Monday, December 19, 2011

Christmas Tree

I got busy yesterday and forgot all about blogging, so there goes my month of blogging everyday.  Oh, well.

Today was the day to put up my Christmas tree.  I bought a tree from a local tree farm, Donovan's, in the silent auction at the Benton County Democrats holiday party last week.  I've gotten my tree from Donovan's the last couple years, so when I saw it in the auction, I pounced.  This afternoon I drove out there to pick out my tree.  It's a 6 foot noble fir.

I had a moment of thinking it was too pretty a tree to spoil with decorations, maybe I'd just admire it au naturel for the next couple weeks.  

After giving it a couple hours inside to dry off,  I decorated it.  Isn't it pretty?

I think it came out really nice, and it's even prettier with the lights off, though that's hard to photograph.

And no, I haven't finished that tree skirt yet.  It needs a few more rows, hopefully I'll finish it tomorrow.

Friday, December 16, 2011

Hawaiian Petroglyph Sweater

In yesterday's post I talked about how I love petroglyphs and was inspired to knit designs based on Hawaiian Petroglyphs. The coasters I put up weren't my first version of petroglyphs - this was:

I designed and knit a fairly traditional Fair Isle sweater, except the patterns are all petroglyphs. I used Alice Starmore's Scottish Campion yarn. This was back in the mid-to-late-90's and I used her Book of Fair Isle Knitting to guide my design.  

At the time I was a graduate student in Physical Oceanography at Oregon State University. A lot of the sweater was knit onboard the R/V Wecoma, during the 13 GLOBEC LTOP cruises I worked on. As a graduate student, I usually got the really desirable shifts, like midnight to 8am. I'd have to deploy the CTD (conductivity, temperature, and depth sensor), which would have to be lowered slowly through the water column, to near the bottom or 1000m if the ocean was deeper than 1000m. The 1000m CTD casts would take an hour or more of staring at slowly changing conductivity, temperature, and depth lines on the computer monitor (at 3am no less). I referred to these as "knittin' casts" and would work on this sweater while watching the lines.

I have 20+ pages of graph paper with the petroglyphs drawn out on them, cuz heaven forbid I repeat patterns. Some of the petroglyphs recur in multiple places on the sweater, but not in the same order. The only repetitive parts are my version of peeries - the small pattern bands in Fair Isle sweaters. I have two types of peeries. One line is petroglyph men, the other is sea turtles. There was serious counting of stitches involved in this sweater.

I may someday release a design that's a simpler version with repeating patterns. I figure no one but OCD me would have knit this one. I am still quite proud of it though, and wish it still fit. I really need to go on a diet, so I can wear this sweater again if for no other reason. One year I did some hats for Xmas presents using the left over yarn and charted petroglyphs - maybe I'll write up and release a version of that.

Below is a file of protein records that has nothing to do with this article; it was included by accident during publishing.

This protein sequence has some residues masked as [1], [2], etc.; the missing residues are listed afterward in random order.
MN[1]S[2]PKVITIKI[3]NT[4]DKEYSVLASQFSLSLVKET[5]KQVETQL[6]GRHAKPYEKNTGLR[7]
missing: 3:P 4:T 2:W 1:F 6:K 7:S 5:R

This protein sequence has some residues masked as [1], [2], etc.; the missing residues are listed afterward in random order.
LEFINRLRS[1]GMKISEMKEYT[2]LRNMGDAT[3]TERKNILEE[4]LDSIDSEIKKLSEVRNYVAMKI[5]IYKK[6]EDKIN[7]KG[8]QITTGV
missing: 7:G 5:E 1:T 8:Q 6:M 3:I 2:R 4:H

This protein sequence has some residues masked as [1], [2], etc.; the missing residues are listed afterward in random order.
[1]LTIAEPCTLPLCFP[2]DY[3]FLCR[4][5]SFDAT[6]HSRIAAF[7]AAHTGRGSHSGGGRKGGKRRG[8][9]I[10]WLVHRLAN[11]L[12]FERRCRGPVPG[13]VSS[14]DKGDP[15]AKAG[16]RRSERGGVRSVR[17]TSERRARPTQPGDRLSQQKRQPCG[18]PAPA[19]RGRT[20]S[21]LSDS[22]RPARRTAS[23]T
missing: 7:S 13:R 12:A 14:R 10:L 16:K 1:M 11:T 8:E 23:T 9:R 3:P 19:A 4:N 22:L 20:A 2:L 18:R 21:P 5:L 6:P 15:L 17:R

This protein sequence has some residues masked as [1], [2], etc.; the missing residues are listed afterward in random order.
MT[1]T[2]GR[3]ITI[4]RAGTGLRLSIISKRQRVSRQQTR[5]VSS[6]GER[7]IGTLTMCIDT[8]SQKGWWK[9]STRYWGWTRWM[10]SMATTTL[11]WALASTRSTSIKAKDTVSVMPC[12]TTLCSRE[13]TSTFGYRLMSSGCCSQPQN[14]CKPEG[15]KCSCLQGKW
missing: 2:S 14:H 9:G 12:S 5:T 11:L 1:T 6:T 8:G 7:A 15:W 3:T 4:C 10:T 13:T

Thursday, December 15, 2011

Hawaiian Petroglyph Coasters

I’ve always been fascinated by petroglyphs. Friends who’ve traveled with me could tell you tales of being dragged hundreds of miles off the direct route, just so I could see some petroglyphs. Of spending hours following vague directions along dirt roads and hiking trails in search of rock art. Once on a vacation to Hawaii I fell in love with the Hawaiian petroglyphs. I had just learned stranded color knitting and pictured these simple line figures knit up.

These quick and easy coasters are one of the results. They’re a wonderful way to use up worsted weight leftovers. They’re also a great project to learn stranded knitting. Almost any inconsistency in the beginner’s tension will literally come out in the wash when the coaster is felted.

The set includes four designs:


Each of the designs can also be purchased individually.

Pandanus Leaf Fan This design is based on a petroglyph believed to be a fan plaited from pandanus leaves.


Dancing Man This man may be running, but I prefer to think of him as dancing.


Spiky Headed Man This figure of a man with spikes coming out of his head was too fun not to interpret in wool. Is he wearing a helmet? There’s no knowing, but I like him.


Sea Turtle Sea turtles are one of my favorite creatures. They’re so graceful in the water, yet so clumsy on land. And like me, they love to bask in the tropical sun. It’s no wonder the sea turtle was the first petroglyph I interpreted in wool.


Wednesday, December 14, 2011

Felted Snowflake Coaster Pattern

I just posted a new pattern to Ravelry, a felted snowflake coaster.

Need a last minute handknit gift?  This is a quick and easy knit, taking less than an hour per coaster.  It's a great way to use up any leftover worsted yarn you have in your stash, requiring only 30 yds of the background color and 20 yds of the foreground color per coaster.